Technology & Data
- Big Data
- Tech & Innovation
How to Get Your Sales and Marketing Teams to Work in HarmonyContent Marketing for Midsized Companies: Whom to Target, What to CreateAtri Chatterjee of Act-On Software on the New Generation of MarketersMarketing Automation: What It Is and Why You Need to Know
- Social Tools
Join us September 15th in Atlanta for The Employee Advocacy Summit and learn how to unleash the power of your employees.
Post your event here and we'll share it with our community. If one of our members is featured, we'll promote as well on their profile.
- Marketplace & Webinars
The SMT Marketplace
Your resource for exclusive content and insights from Social Media Today, and opportunities to reach our community of professionals.
The Social Business Book Club brings you books, discussions, and insights from today's to business thought leaders.
Join interactive talks and and panel discussions with leading thinkers and practitioners on social media and networked business, or browse the catalogue of recorded sessions - all completely free.
Reach Social Media Today's community of marketing and communications professionals in an editor-approved context with a native advertising package.
Welcome to the Social Marketing Party
Posted on May 2nd 2014
Being a successful social marketer is like constantly hosting a party – inviting people, giving them a reason to stay, and providing entertainment so good that they’ll tell all their friends about it afterwards. For any good host, one of the most important things about a party is making sure that everyone had a good time, and that ultimately, all your effort paid off. Marketers struggle with the concept of social ROI, with many proclaiming it can’t be measured. But they should think again.
What makes a good party?
In the first instance you need to provide your party guests with a reason to come; an eye catching invite, the promise of good food, drink, and entertainment. Then you need to give them a reason to stay. This is a whole different matter, and depends heavily on the quality of the conversation and company.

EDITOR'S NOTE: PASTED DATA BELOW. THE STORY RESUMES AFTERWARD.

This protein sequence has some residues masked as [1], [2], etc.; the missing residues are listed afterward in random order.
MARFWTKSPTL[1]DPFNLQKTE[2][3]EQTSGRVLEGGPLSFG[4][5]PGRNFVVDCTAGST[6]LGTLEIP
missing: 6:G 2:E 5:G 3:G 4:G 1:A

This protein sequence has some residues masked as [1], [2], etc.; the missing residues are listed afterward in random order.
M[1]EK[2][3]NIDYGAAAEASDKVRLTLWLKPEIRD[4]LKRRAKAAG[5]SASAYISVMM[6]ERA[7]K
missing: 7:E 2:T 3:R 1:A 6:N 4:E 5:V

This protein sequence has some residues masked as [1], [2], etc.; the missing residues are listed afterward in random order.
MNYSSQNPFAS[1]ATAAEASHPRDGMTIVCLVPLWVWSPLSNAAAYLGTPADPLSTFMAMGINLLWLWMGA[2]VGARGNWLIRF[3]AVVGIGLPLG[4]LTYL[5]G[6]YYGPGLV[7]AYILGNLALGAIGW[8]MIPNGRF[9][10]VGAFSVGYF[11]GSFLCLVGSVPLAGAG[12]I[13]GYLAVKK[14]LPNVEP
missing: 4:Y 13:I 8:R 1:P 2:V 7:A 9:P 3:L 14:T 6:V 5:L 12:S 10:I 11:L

Engaging with people in social channels is just the same – you need to provide your audience with an interesting proposition, and then engaging content that entertains, that educates and sparks conversation. To describe what I mean I’ve started using the phrase ‘edutainment’. It’s not about just preaching to other people, but giving them something relevant to discuss. In turn they can use this content to build conversations with their own audience, broadening your social reach in the process (sometimes the more gate crashers the better!).
We use an 80/20 rule for our social marketing framework. This means of 80 per cent of social output is content, and 20 per cent is lead generation, to help us ensure we’re not spamming our social audience, which is something we have found with email marketing in the past.
The content that makes up 80 per cent of our social output is information that’s exciting, informative, useful and highly shareable – whether it’s videos, images, blogs, news, tips or questions. The other 20 per cent has a lead generation aspect and is focussed on specific offers we’re running, and involves a registration form users who engage. This ratio won’t work for everyone, but that’s why initially you should experiment with your social content to get the balance right.
The party’s over, so was it worth it?
Measuring the success of a party can seem totally subjective, because each review is based on each attendee’s personal experience of the event. In turn, establishing the precise ROI for social marketing initiatives can seem elusive too – with many businesses struggling to place a value on ‘brand awareness’. But just as you can assess the success of a party by analysing how many people attended (or how many people gate-crashed!) and how much people ate or drank – the ROI for social can be proved and measured in definitive, financial terms. Let me explain.
At Oracle we’re selling to other businesses, so we take a slightly different approach from gauging awareness alone, but our social ROI can still be measured by tracking the leads generated from the 20% of our content that is sales led.
Importantly, this sales-led social activity also reaches 50% people who aren’t already in our email database. Many of these people also then go on to re-share our content again with their own networks – constantly and immediately broadening our reach. Together with our existing CRM, social marketing creates a ripple effect which reaches between 40-50% of c-level decision makers who are instrumental to the purchasing process for our services. We can track the links and registration that we receive via social content, and work out exactly how much value those individuals bring the business. The rest of the content also plays a factor in increasing the conversion rate of customers who had become immune to past email marketing efforts.
If you identify exactly what it is you want to achieve through social marketing before you get started, then you can put the tracking plans and tools in place to chart what you achieve. It’s important to think big, but start small. Experiment with manageable pilot campaigns before ploughing your marketing budget into something unstructured, and make sure that you don’t forget the fun that social marketing injects into your business.